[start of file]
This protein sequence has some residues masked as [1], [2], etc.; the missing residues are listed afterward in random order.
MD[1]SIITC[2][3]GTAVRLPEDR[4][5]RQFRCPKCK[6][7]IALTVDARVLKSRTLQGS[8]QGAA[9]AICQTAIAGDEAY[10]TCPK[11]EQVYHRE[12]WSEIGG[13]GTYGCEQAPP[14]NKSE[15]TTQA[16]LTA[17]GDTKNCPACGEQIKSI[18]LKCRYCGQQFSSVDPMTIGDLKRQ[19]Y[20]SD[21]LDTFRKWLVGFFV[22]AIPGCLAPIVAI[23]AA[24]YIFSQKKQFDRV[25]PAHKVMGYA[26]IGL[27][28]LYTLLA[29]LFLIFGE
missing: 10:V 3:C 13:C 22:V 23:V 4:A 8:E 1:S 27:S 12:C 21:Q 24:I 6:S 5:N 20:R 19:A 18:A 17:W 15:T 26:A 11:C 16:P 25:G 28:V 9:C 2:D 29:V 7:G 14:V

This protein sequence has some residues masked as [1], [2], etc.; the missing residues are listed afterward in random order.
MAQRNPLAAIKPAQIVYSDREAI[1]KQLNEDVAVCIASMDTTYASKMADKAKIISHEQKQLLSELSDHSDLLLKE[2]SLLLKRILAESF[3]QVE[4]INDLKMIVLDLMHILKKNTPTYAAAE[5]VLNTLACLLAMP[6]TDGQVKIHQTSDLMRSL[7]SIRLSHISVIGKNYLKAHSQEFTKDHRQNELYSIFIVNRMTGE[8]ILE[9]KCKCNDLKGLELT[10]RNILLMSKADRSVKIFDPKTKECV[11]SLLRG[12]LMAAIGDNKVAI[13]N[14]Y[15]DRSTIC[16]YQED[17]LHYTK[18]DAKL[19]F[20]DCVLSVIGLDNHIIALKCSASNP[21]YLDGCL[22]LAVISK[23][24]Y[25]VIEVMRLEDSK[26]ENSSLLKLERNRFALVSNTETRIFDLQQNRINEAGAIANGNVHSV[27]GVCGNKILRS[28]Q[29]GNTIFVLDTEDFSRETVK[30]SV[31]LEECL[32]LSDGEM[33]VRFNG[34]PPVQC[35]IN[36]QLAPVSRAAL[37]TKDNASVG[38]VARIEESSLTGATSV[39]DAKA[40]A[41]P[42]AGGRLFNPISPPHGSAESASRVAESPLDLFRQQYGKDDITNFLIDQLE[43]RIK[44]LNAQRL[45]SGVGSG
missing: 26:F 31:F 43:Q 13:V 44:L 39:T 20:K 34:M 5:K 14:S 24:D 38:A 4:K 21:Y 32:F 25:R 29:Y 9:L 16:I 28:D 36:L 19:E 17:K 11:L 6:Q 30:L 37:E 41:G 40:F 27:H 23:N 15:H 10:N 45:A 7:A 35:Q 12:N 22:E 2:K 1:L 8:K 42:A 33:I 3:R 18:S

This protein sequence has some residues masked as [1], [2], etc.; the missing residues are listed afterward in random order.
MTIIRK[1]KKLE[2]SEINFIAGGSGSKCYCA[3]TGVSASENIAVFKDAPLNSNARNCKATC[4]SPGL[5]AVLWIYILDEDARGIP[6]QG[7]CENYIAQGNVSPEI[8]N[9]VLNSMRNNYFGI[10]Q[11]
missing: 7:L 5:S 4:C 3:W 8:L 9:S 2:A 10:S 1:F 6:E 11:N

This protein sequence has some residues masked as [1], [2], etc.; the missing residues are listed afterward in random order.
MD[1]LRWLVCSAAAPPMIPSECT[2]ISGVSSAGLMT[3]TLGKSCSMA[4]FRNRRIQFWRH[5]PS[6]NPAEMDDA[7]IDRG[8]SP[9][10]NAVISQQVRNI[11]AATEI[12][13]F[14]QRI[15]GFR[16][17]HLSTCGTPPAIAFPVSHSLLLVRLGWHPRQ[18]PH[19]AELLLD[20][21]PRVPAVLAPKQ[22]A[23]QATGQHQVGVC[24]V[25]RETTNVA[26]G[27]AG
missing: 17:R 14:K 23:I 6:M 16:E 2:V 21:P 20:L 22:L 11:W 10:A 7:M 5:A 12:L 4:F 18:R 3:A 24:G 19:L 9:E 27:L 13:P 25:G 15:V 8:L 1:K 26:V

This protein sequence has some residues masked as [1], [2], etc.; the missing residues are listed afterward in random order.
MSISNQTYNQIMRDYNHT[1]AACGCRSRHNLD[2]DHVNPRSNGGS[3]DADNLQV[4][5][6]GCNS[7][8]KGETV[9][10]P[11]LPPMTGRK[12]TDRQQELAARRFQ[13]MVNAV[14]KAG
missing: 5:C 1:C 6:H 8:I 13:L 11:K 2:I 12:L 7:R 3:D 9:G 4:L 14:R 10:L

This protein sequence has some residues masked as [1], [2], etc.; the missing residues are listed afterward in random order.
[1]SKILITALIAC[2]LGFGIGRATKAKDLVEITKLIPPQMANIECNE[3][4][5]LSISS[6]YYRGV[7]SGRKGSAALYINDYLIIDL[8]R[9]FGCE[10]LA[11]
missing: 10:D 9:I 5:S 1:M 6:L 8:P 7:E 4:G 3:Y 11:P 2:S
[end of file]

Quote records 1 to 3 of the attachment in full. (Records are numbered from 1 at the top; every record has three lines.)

This protein sequence has some residues masked as [1], [2], etc.; the missing residues are listed afterward in random order.
MD[1]SIITC[2][3]GTAVRLPEDR[4][5]RQFRCPKCK[6][7]IALTVDARVLKSRTLQGS[8]QGAA[9]AICQTAIAGDEAY[10]TCPK[11]EQVYHRE[12]WSEIGG[13]GTYGCEQAPP[14]NKSE[15]TTQA[16]LTA[17]GDTKNCPACGEQIKSI[18]LKCRYCGQQFSSVDPMTIGDLKRQ[19]Y[20]SD[21]LDTFRKWLVGFFV[22]AIPGCLAPIVAI[23]AA[24]YIFSQKKQFDRV[25]PAHKVMGYA[26]IGL[27][28]LYTLLA[29]LFLIFGE
missing: 10:V 3:C 13:C 22:V 23:V 4:A 8:E 1:S 27:S 12:C 21:Q 24:I 6:S 5:N 20:R 19:A 18:A 17:W 15:T 26:A 11:C 16:P 25:G 28:V 9:C 2:D 29:V 7:G 14:V

This protein sequence has some residues masked as [1], [2], etc.; the missing residues are listed afterward in random order.
MAQRNPLAAIKPAQIVYSDREAI[1]KQLNEDVAVCIASMDTTYASKMADKAKIISHEQKQLLSELSDHSDLLLKE[2]SLLLKRILAESF[3]QVE[4]INDLKMIVLDLMHILKKNTPTYAAAE[5]VLNTLACLLAMP[6]TDGQVKIHQTSDLMRSL[7]SIRLSHISVIGKNYLKAHSQEFTKDHRQNELYSIFIVNRMTGE[8]ILE[9]KCKCNDLKGLELT[10]RNILLMSKADRSVKIFDPKTKECV[11]SLLRG[12]LMAAIGDNKVAI[13]N[14]Y[15]DRSTIC[16]YQED[17]LHYTK[18]DAKL[19]F[20]DCVLSVIGLDNHIIALKCSASNP[21]YLDGCL[22]LAVISK[23][24]Y[25]VIEVMRLEDSK[26]ENSSLLKLERNRFALVSNTETRIFDLQQNRINEAGAIANGNVHSV[27]GVCGNKILRS[28]Q[29]GNTIFVLDTEDFSRETVK[30]SV[31]LEECL[32]LSDGEM[33]VRFNG[34]PPVQC[35]IN[36]QLAPVSRAAL[37]TKDNASVG[38]VARIEESSLTGATSV[39]DAKA[40]A[41]P[42]AGGRLFNPISPPHGSAESASRVAESPLDLFRQQYGKDDITNFLIDQLE[43]RIK[44]LNAQRL[45]SGVGSG
missing: 26:F 31:F 43:Q 13:V 44:L 39:T 20:K 34:M 5:K 14:S 24:D 38:A 4:K 21:Y 32:F 25:R 29:Y 9:L 16:I 28:D 36:L 19:E 17:K 11:L 6:Q 30:L 37:E 41:G 40:F 27:H 23:N 15:H 10:N 45:A 7:A 35:Q 12:N 22:E 2:K 1:L 8:K 42:A 33:I 3:R 18:S

This protein sequence has some residues masked as [1], [2], etc.; the missing residues are listed afterward in random order.
MTIIRK[1]KKLE[2]SEINFIAGGSGSKCYCA[3]TGVSASENIAVFKDAPLNSNARNCKATC[4]SPGL[5]AVLWIYILDEDARGIP[6]QG[7]CENYIAQGNVSPEI[8]N[9]VLNSMRNNYFGI[10]Q[11]
missing: 7:L 5:S 4:C 3:W 8:L 9:S 2:A 10:S 1:F 6:E 11:N